Survivor Spotlight: “I was diagnosed at 24 with Stage 4.”

Left: Carly walks hand-in-hand with her boyfriend in the 2021 Kicking Butt 5K.

My name is Carly, and I was diagnosed in June of 2019 at 24. 

Before that I had been experiencing pretty typical symptoms: weight loss, blood in stool, abdominal pain, and I had even begun to feel a mass in my side. 

I called a GI and shared all my symptoms and they scheduled me for an appointment 4 months out. I continued to feel all the symptoms leading up to the appointment but didn’t do anything more since I had an appointment coming up.

I went on a 10-day European trip with a couple of friends traveling from London and Croatia to Barcelona. On the flight home from Barcelona, the pain in my abdomen had become so intense the flight attendance cleared a row for me to lay down to try and relieve some pain. We made it to New York for the night, and then finally made it back to Louisville. 

I was picked up from the airport and went straight to the ER where I would remain in the hospital for 3 weeks. 

On June 16 2019 I was diagnosed with Stage 4 colon cancer. I had a 6 hour exploratory surgery. They removed a 5 pound tumor (the mass I had felt up to 4 months prior), 2 feet of my colon, an ovary, and several lymph nodes. I also gained an ostomy bag. During my stay in the hospital, the GI office where I scheduled an appointment called complaining that I missed my appointment. 😒

Before starting my first round of chemotherapy, I was able to go through 1 egg retrieval operation with my 1 remaining ovary. They were able to retrieve 14 eggs giving me hope for future children. 

In August 2019 I started chemotherapy (FOLFOX) and simultaneously went back into the classroom, after my summer break spent in the hospital, as a 4th grade elementary teacher. I completed 6 rounds before the cancer spread to my liver. With the progression we switched to another form of chemotherapy, folfiri. I completed 4 rounds of this type of treatment that kept the cancer stable.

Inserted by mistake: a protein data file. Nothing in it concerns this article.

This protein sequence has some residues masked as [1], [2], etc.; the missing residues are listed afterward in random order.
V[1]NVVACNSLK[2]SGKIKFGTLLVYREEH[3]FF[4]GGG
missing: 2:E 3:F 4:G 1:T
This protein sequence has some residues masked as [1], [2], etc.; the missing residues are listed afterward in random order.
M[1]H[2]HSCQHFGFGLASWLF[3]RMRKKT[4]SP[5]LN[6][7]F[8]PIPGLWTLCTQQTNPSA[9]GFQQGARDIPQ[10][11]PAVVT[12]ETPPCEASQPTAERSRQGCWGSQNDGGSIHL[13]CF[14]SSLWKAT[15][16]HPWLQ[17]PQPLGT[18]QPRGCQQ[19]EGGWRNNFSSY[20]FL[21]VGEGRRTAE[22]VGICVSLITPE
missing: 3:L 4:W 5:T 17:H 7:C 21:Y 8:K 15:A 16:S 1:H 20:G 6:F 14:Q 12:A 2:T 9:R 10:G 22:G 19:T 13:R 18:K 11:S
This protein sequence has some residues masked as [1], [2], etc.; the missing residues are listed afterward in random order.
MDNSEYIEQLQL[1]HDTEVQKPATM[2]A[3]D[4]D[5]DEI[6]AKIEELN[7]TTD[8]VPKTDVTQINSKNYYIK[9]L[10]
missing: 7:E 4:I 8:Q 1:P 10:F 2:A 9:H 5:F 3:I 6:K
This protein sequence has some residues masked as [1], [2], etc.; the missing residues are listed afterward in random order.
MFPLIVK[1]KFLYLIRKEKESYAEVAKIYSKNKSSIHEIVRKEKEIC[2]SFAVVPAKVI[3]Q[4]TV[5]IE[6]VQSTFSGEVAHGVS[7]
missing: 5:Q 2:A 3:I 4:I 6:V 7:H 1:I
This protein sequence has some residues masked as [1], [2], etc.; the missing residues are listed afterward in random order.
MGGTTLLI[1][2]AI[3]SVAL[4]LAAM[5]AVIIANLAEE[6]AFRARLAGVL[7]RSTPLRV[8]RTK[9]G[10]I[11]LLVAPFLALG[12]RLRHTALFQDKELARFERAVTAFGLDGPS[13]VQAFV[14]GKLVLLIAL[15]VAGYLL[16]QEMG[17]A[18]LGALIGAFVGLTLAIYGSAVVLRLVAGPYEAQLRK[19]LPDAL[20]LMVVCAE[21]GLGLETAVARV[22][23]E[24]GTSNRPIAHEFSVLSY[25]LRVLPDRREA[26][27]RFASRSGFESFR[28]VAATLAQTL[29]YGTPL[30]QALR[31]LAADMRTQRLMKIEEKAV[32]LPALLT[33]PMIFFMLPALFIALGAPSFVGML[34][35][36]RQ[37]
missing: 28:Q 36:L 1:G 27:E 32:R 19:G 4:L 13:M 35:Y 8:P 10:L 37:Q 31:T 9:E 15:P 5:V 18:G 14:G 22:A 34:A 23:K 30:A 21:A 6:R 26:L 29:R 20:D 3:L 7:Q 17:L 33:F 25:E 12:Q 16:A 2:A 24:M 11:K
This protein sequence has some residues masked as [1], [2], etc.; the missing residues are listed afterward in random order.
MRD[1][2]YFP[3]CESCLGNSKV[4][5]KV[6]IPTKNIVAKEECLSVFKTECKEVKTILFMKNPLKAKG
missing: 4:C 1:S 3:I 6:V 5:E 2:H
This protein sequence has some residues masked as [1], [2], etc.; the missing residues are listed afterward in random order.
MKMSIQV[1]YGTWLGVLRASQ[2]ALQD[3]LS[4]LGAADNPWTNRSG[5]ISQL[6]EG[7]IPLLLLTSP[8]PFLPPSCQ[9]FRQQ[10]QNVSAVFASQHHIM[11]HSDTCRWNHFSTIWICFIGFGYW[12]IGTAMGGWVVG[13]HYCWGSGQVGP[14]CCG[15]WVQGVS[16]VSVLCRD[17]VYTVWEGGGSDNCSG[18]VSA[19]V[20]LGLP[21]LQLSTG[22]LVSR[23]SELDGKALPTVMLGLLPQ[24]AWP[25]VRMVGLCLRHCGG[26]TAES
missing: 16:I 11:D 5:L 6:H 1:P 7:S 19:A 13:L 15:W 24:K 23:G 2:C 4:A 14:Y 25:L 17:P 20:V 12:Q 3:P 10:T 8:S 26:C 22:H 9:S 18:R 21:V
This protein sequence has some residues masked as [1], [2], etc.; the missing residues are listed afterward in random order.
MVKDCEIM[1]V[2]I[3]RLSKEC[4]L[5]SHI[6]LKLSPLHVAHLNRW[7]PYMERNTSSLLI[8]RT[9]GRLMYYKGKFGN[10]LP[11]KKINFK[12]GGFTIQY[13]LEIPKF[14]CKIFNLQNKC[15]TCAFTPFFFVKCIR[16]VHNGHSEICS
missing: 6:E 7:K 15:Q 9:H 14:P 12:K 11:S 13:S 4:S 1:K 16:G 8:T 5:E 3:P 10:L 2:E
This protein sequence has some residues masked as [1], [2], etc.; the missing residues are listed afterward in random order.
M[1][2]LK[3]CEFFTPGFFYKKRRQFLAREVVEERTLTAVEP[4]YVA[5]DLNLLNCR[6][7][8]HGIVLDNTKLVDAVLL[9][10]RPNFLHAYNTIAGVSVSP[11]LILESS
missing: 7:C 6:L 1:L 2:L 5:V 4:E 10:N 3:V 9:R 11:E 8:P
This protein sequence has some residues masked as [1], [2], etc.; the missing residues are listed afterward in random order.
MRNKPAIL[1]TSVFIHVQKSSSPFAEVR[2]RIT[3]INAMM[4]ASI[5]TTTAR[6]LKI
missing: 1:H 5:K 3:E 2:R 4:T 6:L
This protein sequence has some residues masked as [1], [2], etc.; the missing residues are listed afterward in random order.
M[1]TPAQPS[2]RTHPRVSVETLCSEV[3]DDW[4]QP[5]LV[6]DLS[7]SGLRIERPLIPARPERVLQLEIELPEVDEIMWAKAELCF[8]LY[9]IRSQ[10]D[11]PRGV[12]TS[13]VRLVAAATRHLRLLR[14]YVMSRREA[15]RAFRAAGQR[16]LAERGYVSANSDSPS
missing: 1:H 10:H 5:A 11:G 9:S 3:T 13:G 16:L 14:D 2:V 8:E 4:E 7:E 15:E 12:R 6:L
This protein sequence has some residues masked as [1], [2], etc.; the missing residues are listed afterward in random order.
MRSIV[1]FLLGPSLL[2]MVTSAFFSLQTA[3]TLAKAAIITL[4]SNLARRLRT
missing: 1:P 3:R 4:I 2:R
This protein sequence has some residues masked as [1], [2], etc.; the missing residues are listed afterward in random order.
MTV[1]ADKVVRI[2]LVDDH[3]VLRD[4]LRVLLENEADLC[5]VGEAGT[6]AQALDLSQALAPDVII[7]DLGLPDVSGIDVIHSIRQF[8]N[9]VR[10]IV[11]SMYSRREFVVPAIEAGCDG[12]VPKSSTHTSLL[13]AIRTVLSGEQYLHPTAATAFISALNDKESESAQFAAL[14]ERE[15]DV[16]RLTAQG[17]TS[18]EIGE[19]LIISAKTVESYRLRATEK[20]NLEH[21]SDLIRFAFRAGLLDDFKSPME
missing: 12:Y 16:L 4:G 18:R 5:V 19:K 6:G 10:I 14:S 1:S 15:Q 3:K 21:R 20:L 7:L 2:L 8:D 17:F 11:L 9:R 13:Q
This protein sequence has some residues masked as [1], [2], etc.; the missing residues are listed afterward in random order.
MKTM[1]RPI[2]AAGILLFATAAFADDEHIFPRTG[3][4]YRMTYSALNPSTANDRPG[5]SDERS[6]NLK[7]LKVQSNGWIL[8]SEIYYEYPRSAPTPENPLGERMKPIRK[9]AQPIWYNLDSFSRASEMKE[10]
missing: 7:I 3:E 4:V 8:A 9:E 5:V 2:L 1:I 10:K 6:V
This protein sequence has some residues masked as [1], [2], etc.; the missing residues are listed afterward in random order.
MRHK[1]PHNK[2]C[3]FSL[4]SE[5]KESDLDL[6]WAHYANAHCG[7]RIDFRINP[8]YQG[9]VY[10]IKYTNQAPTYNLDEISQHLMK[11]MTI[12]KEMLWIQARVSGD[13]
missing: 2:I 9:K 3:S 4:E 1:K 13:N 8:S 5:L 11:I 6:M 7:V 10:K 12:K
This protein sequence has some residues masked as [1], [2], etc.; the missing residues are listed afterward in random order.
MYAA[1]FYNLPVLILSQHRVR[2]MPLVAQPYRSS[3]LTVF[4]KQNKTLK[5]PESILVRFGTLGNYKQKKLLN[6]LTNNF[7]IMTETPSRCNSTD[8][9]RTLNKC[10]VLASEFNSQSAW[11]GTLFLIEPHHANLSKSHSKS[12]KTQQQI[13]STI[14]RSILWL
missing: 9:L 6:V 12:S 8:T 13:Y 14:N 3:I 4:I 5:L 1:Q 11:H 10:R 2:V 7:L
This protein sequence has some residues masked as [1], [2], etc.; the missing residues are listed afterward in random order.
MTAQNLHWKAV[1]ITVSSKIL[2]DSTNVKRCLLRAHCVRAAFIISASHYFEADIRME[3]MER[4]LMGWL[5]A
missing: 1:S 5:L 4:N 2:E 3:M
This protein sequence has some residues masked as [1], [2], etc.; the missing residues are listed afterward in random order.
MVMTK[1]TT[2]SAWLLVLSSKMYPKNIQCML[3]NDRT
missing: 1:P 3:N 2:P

My oncologist suggested in December 2019 that I start looking for second opinions in my treatment plan. I was either going to continue this chemo treatment that was keeping the cancer stable or move onto immunotherapy. 

I scheduled 3 appointments for second opinions. I first went to the Cleveland clinic where I was told there wasn’t anymore treatment options and that immunotherapy probably wouldn’t work, and to go home and be comfortable. Next, I went to Ohio State University. They suggested to continue on with chemotherapy until it stopped working. My last appointment was at Vanderbilt on Jan 2, 2020. They offered me an immunotherapy clinical trial, with tecentriq. 

I started immunotherapy in February 2020. My body started responding to the treatment immediately. Each scan showing a greater response. I completed immunotherapy at Vanderbilt in March 2021. It was suggested I stop because of inflammation and severe colitis as a side effect. 

Today I go to Vanderbilt every 3 months for a scan. Even being off of immunotherapy for nearly a year, my body is still responding in the right direction, scans being nearly normal. They are unable to announce me “cancer free” from scans alone due to being Stage 4 without a biopsy. 

On June 1, 2022, I am scheduled for a colostomy reversal and biopsy.

If you or someone you love is experiencing symptoms of colon cancer, tell your doctor you need a colonoscopy immediately. Click here to learn more about the rise of young colon cancer.